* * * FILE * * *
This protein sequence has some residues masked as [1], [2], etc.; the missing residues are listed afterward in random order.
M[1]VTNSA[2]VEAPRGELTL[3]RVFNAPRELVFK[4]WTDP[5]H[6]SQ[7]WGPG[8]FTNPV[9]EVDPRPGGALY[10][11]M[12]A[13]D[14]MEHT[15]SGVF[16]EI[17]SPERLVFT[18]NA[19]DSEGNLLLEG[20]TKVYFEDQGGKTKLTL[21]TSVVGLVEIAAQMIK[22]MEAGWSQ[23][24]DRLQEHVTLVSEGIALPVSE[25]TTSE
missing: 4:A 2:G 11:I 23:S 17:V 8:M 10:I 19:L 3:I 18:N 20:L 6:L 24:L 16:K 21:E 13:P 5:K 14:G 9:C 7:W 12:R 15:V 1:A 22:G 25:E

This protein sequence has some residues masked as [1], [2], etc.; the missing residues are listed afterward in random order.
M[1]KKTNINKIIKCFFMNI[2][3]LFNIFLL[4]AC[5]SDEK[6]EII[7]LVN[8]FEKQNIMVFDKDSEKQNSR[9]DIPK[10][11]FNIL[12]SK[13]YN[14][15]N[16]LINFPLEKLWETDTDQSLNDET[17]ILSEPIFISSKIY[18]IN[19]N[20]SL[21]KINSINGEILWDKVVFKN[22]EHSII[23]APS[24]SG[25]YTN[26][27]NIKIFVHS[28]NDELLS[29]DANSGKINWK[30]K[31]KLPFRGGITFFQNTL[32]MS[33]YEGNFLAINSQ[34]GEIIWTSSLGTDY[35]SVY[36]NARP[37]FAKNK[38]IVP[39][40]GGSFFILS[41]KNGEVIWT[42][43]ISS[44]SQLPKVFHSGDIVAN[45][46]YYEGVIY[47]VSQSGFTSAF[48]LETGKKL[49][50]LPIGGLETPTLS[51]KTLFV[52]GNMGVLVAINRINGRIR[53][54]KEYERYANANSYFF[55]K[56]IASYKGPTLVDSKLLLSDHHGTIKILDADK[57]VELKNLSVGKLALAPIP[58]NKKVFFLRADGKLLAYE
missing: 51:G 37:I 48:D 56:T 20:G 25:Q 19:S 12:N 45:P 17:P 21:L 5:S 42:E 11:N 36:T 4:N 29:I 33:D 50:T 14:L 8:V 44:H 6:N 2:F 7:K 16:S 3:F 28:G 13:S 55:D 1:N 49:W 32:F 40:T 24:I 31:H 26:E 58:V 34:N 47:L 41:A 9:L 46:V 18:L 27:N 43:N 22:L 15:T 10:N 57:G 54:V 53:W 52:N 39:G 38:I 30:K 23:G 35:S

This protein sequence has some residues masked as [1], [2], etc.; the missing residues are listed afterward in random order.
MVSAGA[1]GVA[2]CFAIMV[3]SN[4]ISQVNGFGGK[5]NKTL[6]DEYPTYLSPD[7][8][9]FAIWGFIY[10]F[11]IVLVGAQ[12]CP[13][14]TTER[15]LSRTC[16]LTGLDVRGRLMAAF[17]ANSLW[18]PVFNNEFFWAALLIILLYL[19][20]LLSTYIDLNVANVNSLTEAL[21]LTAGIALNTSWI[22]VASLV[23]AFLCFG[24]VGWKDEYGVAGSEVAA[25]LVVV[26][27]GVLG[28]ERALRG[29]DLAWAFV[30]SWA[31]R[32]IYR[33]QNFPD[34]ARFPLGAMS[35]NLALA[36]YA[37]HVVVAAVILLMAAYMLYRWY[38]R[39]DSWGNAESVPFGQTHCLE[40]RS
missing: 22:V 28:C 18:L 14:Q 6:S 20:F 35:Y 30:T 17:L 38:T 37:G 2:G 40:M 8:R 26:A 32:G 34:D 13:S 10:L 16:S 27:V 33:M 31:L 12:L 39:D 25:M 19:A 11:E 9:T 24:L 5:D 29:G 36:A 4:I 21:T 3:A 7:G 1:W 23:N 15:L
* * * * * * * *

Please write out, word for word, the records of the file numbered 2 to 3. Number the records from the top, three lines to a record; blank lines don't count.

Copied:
This protein sequence has some residues masked as [1], [2], etc.; the missing residues are listed afterward in random order.
M[1]KKTNINKIIKCFFMNI[2][3]LFNIFLL[4]AC[5]SDEK[6]EII[7]LVN[8]FEKQNIMVFDKDSEKQNSR[9]DIPK[10][11]FNIL[12]SK[13]YN[14][15]N[16]LINFPLEKLWETDTDQSLNDET[17]ILSEPIFISSKIY[18]IN[19]N[20]SL[21]KINSINGEILWDKVVFKN[22]EHSII[23]APS[24]SG[25]YTN[26][27]NIKIFVHS[28]NDELLS[29]DANSGKINWK[30]K[31]KLPFRGGITFFQNTL[32]MS[33]YEGNFLAINSQ[34]GEIIWTSSLGTDY[35]SVY[36]NARP[37]FAKNK[38]IVP[39][40]GGSFFILS[41]KNGEVIWT[42][43]ISS[44]SQLPKVFHSGDIVAN[45][46]YYEGVIY[47]VSQSGFTSAF[48]LETGKKL[49][50]LPIGGLETPTLS[51]KTLFV[52]GNMGVLVAINRINGRIR[53][54]KEYERYANANSYFF[55]K[56]IASYKGPTLVDSKLLLSDHHGTIKILDADK[57]VELKNLSVGKLALAPIP[58]NKKVFFLRADGKLLAYE
missing: 51:G 37:I 48:D 56:T 20:G 25:Q 19:S 12:N 45:P 17:P 21:L 5:S 42:E 11:N 36:T 4:N 29:I 33:D 50:T 14:L 8:V 44:H 6:N 2:F 7:K 16:S 3:F 28:G 13:S 55:D 1:N 49:W 32:F 40:T 24:I 31:H 26:E 58:V 34:N 47:L 41:A 9:L 46:V 18:L 27:N 43:N 22:L 15:T 10:N 57:G 54:V 53:W 52:N 39:G 38:I 30:K 23:G 35:S

This protein sequence has some residues masked as [1], [2], etc.; the missing residues are listed afterward in random order.
MVSAGA[1]GVA[2]CFAIMV[3]SN[4]ISQVNGFGGK[5]NKTL[6]DEYPTYLSPD[7][8][9]FAIWGFIY[10]F[11]IVLVGAQ[12]CP[13][14]TTER[15]LSRTC[16]LTGLDVRGRLMAAF[17]ANSLW[18]PVFNNEFFWAALLIILLYL[19][20]LLSTYIDLNVANVNSLTEAL[21]LTAGIALNTSWI[22]VASLV[23]AFLCFG[24]VGWKDEYGVAGSEVAA[25]LVVV[26][27]GVLG[28]ERALRG[29]DLAWAFV[30]SWA[31]R[32]IYR[33]QNFPD[34]ARFPLGAMS[35]NLALA[36]YA[37]HVVVAAVILLMAAYMLYRWY[38]R[39]DSWGNAESVPFGQTHCLE[40]RS
missing: 22:V 28:C 18:L 14:Q 6:S 20:F 35:Y 30:T 17:L 38:T 37:G 2:G 40:M 8:R 26:A 32:G 34:D 13:S 10:L 16:S 27:V 33:M 31:L 12:L 39:D 25:M 19:A 11:E 9:T 24:L 5:D 29:G 36:A 4:I 21:T 3:A 7:G 1:W 23:N 15:L